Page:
One of the problems commonly faced by start-up entrepreneurs is looking for funds to either open or expand their business. The idea and the motivation are there but only the money to make it happen is lacking.
Entrepreneurs can opt to borrow money from friends or relatives to do this or approach a third party for credit.
Credit at its most basic is an arrangement that allows a buyer to take possession of something now and pay for it later or over time. In general, credit refers to the belief or trust of a person in another person’s ability to comply with an obligation, such as an obligation to pay back a loan or to return a borrowed item.
That belief is strengthened when the borrower offers security for the loan and signs a contract for it. Such security often takes the form of a real guaranty; that is, a debtor guarantees to the creditor that he will fulfill his obligation, and as a sign of good faith pledges a piece of property or collateral that he forfeits if he fails to do so at the time agreed.
If the borrower pledges real property, the accessory contract is called a real estate mortgage; if he pledges personal property, such as shares of stock, bonds, negotiable instruments, motor vehicles, machinery, equipment and the like, the accessory contract is either a pledge or a chattel mortgage.
As the term “accessory” connotes, it is essential in both contracts of pledge and mortgage that they secure the fulfillment of a principal obligation. Third persons who are not parties to the principal obligation may also secure the same by pledging or mortgaging their own property. In addition, the pledger or mortgagor must be the absolute owner of the thing pledged or mortgaged, and in his absence, his duly authorized representatives must have the free disposal of the thing pledged or mortgaged.
The absence of any of these requirements renders the pledge or mortgage void, although the principal obligation continues to be valid between the parties. While the property pledged or mortgaged cannot be used to pay for the debt, the pledge or mortgage agreement being void, the lender may still initiate collection procedures against the borrower to recover the money owed him.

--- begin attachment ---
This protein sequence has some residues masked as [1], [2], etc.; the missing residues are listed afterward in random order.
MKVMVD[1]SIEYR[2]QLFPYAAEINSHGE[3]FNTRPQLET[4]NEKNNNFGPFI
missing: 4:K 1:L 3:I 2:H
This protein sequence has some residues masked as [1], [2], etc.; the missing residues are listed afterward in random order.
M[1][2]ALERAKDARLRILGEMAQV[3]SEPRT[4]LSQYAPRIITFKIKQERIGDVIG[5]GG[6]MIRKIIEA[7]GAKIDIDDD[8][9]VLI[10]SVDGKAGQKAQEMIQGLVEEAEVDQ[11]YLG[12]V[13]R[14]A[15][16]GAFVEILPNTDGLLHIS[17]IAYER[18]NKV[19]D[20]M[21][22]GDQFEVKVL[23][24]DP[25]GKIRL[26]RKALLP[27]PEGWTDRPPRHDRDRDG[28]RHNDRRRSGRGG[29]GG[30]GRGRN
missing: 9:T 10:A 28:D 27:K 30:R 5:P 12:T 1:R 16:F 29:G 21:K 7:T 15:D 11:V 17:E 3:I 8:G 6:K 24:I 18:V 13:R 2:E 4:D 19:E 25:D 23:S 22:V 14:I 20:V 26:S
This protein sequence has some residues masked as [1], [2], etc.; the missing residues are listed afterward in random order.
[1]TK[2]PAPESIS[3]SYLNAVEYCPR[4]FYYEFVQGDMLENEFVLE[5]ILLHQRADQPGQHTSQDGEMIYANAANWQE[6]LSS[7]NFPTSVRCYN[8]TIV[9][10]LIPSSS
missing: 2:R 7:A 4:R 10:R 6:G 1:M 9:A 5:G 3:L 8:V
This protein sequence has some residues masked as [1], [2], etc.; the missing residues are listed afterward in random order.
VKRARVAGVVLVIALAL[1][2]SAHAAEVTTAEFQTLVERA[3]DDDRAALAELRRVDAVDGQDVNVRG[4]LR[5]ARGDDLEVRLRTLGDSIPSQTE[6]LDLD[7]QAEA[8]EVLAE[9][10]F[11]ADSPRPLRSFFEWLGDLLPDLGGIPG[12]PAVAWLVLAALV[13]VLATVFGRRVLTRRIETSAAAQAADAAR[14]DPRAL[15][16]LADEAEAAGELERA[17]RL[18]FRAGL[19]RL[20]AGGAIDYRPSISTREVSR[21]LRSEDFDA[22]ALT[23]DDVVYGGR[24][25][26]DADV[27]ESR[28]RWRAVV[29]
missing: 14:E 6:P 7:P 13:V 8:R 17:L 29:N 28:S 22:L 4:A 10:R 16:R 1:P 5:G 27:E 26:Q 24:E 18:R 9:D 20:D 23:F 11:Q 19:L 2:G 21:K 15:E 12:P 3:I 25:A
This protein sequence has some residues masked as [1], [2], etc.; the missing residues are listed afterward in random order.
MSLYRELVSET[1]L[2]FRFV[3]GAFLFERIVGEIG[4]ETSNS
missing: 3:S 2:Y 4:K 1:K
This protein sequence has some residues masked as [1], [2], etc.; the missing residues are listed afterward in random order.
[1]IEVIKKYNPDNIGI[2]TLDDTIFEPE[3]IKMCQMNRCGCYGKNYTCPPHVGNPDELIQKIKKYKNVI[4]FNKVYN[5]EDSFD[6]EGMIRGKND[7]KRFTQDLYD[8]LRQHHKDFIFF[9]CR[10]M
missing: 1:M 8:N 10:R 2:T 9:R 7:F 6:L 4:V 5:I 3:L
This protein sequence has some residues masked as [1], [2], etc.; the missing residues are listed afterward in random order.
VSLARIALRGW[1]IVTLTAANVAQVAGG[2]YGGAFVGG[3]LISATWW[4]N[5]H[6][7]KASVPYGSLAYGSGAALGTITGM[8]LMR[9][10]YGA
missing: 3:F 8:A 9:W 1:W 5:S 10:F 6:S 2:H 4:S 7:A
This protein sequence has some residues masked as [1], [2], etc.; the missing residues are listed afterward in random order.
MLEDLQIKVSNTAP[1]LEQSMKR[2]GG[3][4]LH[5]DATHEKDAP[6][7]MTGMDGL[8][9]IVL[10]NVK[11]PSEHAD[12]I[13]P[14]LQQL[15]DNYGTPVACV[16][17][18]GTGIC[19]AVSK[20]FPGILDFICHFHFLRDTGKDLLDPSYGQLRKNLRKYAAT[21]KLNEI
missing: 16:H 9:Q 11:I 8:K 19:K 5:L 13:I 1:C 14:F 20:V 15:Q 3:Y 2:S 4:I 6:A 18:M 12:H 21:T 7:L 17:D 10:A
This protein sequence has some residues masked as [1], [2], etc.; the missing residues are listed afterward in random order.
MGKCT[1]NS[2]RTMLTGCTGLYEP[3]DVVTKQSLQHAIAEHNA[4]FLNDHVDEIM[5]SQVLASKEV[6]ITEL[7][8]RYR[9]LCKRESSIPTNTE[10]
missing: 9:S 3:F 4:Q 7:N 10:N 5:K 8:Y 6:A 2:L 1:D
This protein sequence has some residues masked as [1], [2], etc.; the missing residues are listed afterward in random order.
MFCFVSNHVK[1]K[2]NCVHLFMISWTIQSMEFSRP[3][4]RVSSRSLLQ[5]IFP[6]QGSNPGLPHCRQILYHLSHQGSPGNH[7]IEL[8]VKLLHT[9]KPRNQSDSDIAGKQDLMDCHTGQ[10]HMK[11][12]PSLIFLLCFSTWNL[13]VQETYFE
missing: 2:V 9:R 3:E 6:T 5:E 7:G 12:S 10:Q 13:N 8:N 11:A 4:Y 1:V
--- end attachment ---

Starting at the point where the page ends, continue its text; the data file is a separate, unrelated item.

Unlike mortgaged property, the thing pledged must be placed in the possession of the creditor or a third person until the debt is paid. Once the principal obligation becomes due and the debtor cannot comply, the creditor may take over the thing pledged or mortgaged or sell it at an auction and use the proceeds to pay for the money owed him. During the term of the principal obligation, the ownership of the thing pledged or mortgaged continues to remain with the pledger or the mortgagor, but he may sell it only on the consent of the creditor and always subject to the pledge or mortgage.
If third parties are to be bound by the pledge or mortgage, the accessory contract must be made in a public instrument; that is, the pledger or mortgagor appears before a notary public and states that the instrument is complete, and that he had voluntarily signed off on it for the purposes stated in the instrument.
For pledges, the document must contain the description of the thing pledged and the date of the pledge. For mortgages, the document must be recorded in the Registry of Property, in case of real property, or in the Chattel Mortgage Register, in case of personal property. If the mortgage is constituted on a car or a water vessel, the mortgage must be recorded at the Land Transportation Office or at the port of entry, respectively, if it is to be binding on third parties.
This article was originally published in the August 2005 issue of Entrepreneur Philippines.